Early on, OCJTP focused on forging working relationships with various federal agencies that would support offender job training and placement programs. As a result, OCJTP joined forces with the National Institute of Justice (NIJ) and the Office of Correctional Education (OCE) to bring information on promising programs to the field through NIJ's Program Focus series of publications. The first in this series highlighted Texas' Project Re-Enterprise. Funded by the State of Texas and conducted by the Crime Prevention Institute, this program brings local employers into Texas prisons to conduct mock job interviews with inmates. In addition, OCJTP, NH and OCE are collaborating to help other jurisdictions replicate the mock job fair aspect of Project Re-Enterpise. Other programs that will be featured in future issues of Program Focus include:
* The Center for Employment Opportunities (CEO) in New York City, established by the Vera Institute of Justice in the late 1970s, and now an independent organization. It provides employment, job training and job development to men and women released from jail or prison. This program uses work crews extensively as a short-term means of achieving CEO's true mission - placing ex-offenders in permanent, unsubsidized, full-time jobs. CEO is able to place about 70 percent of its participants in full-time positions within two to three months, with most jobs paying more than minimum wage and providing fringe benefits.
* Project Reintegration of Offenders (RIO) began in 1985 as a two-city pilot and has become the most ambitious state government program in the nation devoted to placing parolees in jobs. The program is managed by the Texas Workforce Commission in collaboration with the Texas Department of Criminal Justice's Institutional Division and Pardons and Paroles Division, and the Windham Independent School District. It offers pre-and post-release services to offenders, including specialized programs to improve parolees' employability. Nearly 16,000 parolees each year are offered job placement services in RIO's 62 offices throughout the state, and approximately 70 percent of them find work.
* The SAFER Foundation, established in 1972, has become the largest community-based service provider for ex-offenders in the United States. SAFER serves clients who are extremely disadvantaged: 100 percent are former offenders, 92 percent are minorities, 70 percent have a history of untreated substance abuse, 75 percent are functionally illiterate and the majority live in poverty. In addition to helping ex-offenders find jobs, SAFER provides numerous services to assist them in their transition back into the community. In 1995, SAFER helped 1,116 clients find jobs. Over the last 25 years, more than 40,000 job placements have been generated.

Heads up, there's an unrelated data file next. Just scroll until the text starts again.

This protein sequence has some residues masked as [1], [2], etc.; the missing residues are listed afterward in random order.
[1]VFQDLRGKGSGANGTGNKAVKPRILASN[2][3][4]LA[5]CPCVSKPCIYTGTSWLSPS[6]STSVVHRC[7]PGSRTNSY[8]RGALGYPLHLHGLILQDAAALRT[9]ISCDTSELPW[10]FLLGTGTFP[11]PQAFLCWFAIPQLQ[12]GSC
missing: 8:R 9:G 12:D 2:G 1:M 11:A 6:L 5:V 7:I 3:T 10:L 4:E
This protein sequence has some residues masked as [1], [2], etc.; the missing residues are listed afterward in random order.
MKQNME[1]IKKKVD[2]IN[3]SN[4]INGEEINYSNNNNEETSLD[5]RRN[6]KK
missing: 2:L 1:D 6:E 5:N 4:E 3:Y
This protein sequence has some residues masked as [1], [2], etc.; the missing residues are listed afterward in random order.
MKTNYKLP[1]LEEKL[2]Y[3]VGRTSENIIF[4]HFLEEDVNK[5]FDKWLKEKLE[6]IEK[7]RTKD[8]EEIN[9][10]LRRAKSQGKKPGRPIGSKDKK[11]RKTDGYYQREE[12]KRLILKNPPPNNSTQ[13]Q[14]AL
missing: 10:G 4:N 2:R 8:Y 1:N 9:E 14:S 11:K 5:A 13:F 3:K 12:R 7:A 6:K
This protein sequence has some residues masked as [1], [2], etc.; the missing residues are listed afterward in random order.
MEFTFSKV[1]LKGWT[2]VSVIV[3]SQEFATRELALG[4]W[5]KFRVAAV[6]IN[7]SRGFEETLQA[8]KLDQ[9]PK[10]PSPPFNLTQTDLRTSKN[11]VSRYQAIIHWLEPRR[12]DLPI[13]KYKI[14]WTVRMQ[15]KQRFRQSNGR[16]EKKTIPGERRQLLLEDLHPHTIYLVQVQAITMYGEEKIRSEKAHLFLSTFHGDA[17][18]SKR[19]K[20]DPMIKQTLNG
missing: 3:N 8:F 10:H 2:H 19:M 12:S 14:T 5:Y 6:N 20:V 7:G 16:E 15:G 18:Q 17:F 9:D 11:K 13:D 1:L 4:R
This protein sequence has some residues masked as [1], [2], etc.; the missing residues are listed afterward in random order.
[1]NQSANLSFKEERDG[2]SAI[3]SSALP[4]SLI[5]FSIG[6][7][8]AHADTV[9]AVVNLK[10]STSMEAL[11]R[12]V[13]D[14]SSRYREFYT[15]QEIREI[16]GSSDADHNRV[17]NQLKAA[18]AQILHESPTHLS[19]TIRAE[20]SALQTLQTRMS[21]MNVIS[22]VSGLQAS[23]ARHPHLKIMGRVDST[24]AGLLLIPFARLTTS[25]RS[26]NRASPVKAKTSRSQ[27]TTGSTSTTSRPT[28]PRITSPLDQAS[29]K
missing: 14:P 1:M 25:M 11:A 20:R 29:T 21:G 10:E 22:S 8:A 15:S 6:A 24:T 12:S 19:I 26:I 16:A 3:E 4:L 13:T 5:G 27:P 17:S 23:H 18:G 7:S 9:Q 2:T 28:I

The OCJTP clearinghouse, contained within the NIC Information Center in Longmont, Colo., provides a user-friendly, centralized resource for practitioners and policy-makers to access information on integrating offenders and ex-offenders into the work force. The OCJTP collection now includes more than 450 documents directly relevant to OCJTP activities. Of special value are training materials and profiles of programs developed by practitioners that can be shared with others in the field. An annotated bibliography listing all OCJTP-related titles held by the NIC Information Center will be published soon. For more information on accessing the OCJTP collection, write or call the NIC Information Center at 1860 Industrial Circle, Suite A, Longmont, CO 80501; 1-800-877-1461; fax (303) 682-0558.
OCJTP held two 36-hour training seminars earlier this year for offender employment specialists. Key topics included identifying typical traits and behaviors of offenders, such as substance abuse; planning for community transition and reintegration; assessing and teaching pre-employment skills and job readiness; identifying potential employers and job opportunities; forming partnerships with community resources and local businesses; and developing strategies for job retention. These seminars may be offered again in FY'98. Future training activities also will include regional train-the-trainer programs, national teleconferences and workshops held in conjunction with national conferences, such as the Correctional Education Association Conference in July, ACA's 127th Congress of Correction in August and the American Probation and Parole Association Institute, also held in August.
In cooperation with the NIC program divisions - jails, prisons, community corrections and the academy - technical assistance is available upon request to address issues related to offender job training and placement. To request assistance for your agency, contact the technical assistance coordinator for the appropriate NIC program division at 1-800-995-6423 (prisons and community corrections), or 1-800-995-6429 (jails and the academy).
OCJTP has developed a network of practitioners in the field of offender job counseling, training, development and/or placement and will continue to build its database. These individuals, agencies and organizations receive the Program Focus publications profiling state-of-the-art programs and offering training announcements and other items of interest.
For more information about the Office of Correctional Job Training and Placement, or to learn how your agency can be included in the OCJTP database, contact John E. Moore at 1-800-995-6423, ext. 147.
John E. Moore is the coordinator for the National Institute of Corrections' Office of Correctional Job Training and Placement in Washington, D.C.
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|Title Annotation:||National Institute of Corrections' activities|
|Author:||Moore, John E.|
|Date:||Jun 1, 1997|
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